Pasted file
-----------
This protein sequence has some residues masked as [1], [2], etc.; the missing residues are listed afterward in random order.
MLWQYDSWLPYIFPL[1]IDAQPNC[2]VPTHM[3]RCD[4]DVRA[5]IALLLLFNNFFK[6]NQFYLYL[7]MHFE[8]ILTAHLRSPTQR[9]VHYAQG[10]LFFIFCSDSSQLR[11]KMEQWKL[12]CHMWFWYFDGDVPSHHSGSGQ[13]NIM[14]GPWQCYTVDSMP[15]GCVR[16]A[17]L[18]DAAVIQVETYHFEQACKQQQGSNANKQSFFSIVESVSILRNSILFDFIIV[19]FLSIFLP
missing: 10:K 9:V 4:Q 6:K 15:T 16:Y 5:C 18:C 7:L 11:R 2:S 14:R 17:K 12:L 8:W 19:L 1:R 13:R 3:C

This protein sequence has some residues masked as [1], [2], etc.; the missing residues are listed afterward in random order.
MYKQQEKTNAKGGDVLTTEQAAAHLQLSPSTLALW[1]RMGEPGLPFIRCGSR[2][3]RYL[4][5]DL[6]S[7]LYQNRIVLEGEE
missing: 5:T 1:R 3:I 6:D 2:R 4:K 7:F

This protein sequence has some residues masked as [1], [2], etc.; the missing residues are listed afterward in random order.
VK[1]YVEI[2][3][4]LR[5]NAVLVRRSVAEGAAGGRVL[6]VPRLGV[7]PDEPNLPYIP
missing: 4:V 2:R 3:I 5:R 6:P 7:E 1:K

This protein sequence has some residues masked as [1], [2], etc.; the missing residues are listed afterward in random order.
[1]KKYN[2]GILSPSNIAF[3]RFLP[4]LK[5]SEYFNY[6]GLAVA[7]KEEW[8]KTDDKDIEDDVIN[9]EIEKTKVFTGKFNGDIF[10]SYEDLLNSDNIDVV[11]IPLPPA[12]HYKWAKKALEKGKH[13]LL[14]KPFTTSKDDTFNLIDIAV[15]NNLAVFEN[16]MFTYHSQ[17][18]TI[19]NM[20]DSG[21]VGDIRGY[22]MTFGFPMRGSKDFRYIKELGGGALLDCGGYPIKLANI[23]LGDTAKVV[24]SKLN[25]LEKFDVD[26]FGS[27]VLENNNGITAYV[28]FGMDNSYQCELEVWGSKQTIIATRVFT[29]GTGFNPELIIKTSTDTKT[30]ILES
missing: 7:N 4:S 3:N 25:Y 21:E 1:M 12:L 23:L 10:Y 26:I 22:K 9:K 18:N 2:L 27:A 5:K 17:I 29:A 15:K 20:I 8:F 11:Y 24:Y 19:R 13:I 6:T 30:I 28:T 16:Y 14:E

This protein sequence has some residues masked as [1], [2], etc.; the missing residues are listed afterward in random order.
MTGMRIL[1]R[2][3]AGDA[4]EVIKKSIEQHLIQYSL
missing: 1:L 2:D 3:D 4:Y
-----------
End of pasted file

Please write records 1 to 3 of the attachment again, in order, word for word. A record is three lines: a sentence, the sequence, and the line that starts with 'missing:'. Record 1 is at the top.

This protein sequence has some residues masked as [1], [2], etc.; the missing residues are listed afterward in random order.
MLWQYDSWLPYIFPL[1]IDAQPNC[2]VPTHM[3]RCD[4]DVRA[5]IALLLLFNNFFK[6]NQFYLYL[7]MHFE[8]ILTAHLRSPTQR[9]VHYAQG[10]LFFIFCSDSSQLR[11]KMEQWKL[12]CHMWFWYFDGDVPSHHSGSGQ[13]NIM[14]GPWQCYTVDSMP[15]GCVR[16]A[17]L[18]DAAVIQVETYHFEQACKQQQGSNANKQSFFSIVESVSILRNSILFDFIIV[19]FLSIFLP
missing: 10:K 9:V 4:Q 6:K 15:T 16:Y 5:C 18:C 7:L 11:R 2:S 14:R 17:K 12:L 8:W 19:L 1:R 13:R 3:C

This protein sequence has some residues masked as [1], [2], etc.; the missing residues are listed afterward in random order.
MYKQQEKTNAKGGDVLTTEQAAAHLQLSPSTLALW[1]RMGEPGLPFIRCGSR[2][3]RYL[4][5]DL[6]S[7]LYQNRIVLEGEE
missing: 5:T 1:R 3:I 6:D 2:R 4:K 7:F

This protein sequence has some residues masked as [1], [2], etc.; the missing residues are listed afterward in random order.
VK[1]YVEI[2][3][4]LR[5]NAVLVRRSVAEGAAGGRVL[6]VPRLGV[7]PDEPNLPYIP
missing: 4:V 2:R 3:I 5:R 6:P 7:E 1:K